Digital Metal research focuses on using 3D Printing for Casting Metal. For the first time 3D printing sand is used for production of complex metal structural parts in architecture;
While the advances in 3D printing metal are significant, this technology has its shortcomings for application in AEC industry. For example, small build volumes, long print times, limited metal material that can be printed, limited structural properties, and high cost.
Therefore, the approach of this research is not to 3D print the object itself, but to 3D print the sand-mold for casting it. The aim is to combine the geometric freedom of 3D printing with the structural properties of cast metal. This approach allows high speed fabrication of large scale metal parts which can be used for actual building projects as they have the same properties as traditionally cast metal parts.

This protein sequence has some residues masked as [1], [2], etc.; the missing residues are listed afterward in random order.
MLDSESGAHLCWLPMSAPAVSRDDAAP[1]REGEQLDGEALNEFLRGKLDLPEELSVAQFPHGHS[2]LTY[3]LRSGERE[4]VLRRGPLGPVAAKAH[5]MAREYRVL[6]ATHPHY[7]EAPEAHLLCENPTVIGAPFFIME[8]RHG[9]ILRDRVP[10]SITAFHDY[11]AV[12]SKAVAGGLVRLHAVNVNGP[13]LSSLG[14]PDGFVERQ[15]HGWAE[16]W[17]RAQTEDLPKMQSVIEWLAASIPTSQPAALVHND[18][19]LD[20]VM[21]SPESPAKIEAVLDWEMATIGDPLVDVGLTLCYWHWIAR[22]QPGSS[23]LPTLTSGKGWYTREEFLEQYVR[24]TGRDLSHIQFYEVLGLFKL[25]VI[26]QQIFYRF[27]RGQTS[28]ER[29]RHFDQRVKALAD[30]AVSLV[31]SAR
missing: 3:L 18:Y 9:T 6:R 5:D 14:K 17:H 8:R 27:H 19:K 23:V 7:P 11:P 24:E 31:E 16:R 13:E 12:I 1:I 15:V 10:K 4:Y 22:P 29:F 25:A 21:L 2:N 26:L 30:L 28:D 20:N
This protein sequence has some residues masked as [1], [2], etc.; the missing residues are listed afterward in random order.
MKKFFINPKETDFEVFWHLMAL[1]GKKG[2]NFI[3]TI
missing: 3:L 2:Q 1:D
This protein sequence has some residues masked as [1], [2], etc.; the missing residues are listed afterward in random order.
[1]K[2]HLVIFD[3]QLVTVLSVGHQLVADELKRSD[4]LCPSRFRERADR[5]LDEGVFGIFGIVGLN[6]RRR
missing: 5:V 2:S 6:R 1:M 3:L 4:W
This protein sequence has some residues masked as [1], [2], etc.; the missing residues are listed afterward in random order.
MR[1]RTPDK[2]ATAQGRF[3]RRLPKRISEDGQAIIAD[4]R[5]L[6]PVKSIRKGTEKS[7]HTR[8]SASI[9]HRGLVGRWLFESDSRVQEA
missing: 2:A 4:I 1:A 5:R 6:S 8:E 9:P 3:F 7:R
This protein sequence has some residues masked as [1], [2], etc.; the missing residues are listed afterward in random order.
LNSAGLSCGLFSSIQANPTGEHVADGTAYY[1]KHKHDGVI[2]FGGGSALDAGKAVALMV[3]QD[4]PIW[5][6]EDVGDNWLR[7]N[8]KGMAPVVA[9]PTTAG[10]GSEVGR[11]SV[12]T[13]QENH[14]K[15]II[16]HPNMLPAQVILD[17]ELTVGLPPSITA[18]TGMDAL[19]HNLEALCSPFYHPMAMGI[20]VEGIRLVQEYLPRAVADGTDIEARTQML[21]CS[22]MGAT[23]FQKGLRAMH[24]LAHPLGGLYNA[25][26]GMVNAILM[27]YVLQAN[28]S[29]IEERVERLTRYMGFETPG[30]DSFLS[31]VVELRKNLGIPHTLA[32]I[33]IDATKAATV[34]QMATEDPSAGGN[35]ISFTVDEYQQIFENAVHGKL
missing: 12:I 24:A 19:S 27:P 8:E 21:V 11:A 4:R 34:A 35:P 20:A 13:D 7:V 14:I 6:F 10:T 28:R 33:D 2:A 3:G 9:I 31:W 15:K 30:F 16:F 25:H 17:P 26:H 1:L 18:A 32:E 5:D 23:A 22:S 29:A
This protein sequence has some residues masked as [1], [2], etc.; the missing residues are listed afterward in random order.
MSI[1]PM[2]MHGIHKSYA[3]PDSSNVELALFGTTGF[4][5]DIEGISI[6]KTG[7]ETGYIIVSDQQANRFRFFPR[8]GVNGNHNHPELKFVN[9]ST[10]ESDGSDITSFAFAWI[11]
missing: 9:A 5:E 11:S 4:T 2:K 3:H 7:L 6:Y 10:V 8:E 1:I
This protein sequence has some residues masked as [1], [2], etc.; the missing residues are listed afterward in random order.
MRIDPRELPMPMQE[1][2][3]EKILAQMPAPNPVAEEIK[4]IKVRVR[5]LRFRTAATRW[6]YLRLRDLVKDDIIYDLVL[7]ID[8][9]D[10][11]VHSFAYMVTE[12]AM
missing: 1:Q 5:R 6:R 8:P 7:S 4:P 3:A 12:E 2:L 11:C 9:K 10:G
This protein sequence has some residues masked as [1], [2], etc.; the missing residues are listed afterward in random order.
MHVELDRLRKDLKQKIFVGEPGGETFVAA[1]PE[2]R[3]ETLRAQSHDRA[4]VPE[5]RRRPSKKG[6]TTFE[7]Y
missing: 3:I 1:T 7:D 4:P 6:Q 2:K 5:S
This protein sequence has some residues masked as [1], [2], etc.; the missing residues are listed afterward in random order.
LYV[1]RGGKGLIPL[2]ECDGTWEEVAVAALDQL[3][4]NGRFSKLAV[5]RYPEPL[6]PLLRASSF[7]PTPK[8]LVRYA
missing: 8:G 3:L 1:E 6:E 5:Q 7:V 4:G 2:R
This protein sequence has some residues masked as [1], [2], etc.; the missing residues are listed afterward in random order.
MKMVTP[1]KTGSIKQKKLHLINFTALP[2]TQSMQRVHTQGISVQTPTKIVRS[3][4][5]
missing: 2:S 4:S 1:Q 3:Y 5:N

Through 3D Printing, sand-molds can be fabricated for metal parts with complex inner and outer features and with highly detailed surface. Customization and complexity comes at no extra cost, turning one of a kind production of those metal parts within reach.
To fully explore this potential, this research develops computational techniques to automatically create parametric molds for a given metal structure, including the required details for casting and also reducing the amount of post-processing needed. Linking ancient methods to more current and forthcoming modes of production 3D Printing opens the door for revival of cast metal in architecture. Allows for structural optimised bespoke metal structures, and new aesthetic possibilities architecture.
The challenges and opportunities of implanting this new method for architecture was further investigated by designing and building a 4 m wide x 6 m long x 5 m high space-frame structure called Digital Metal Pavilion. For more information click here.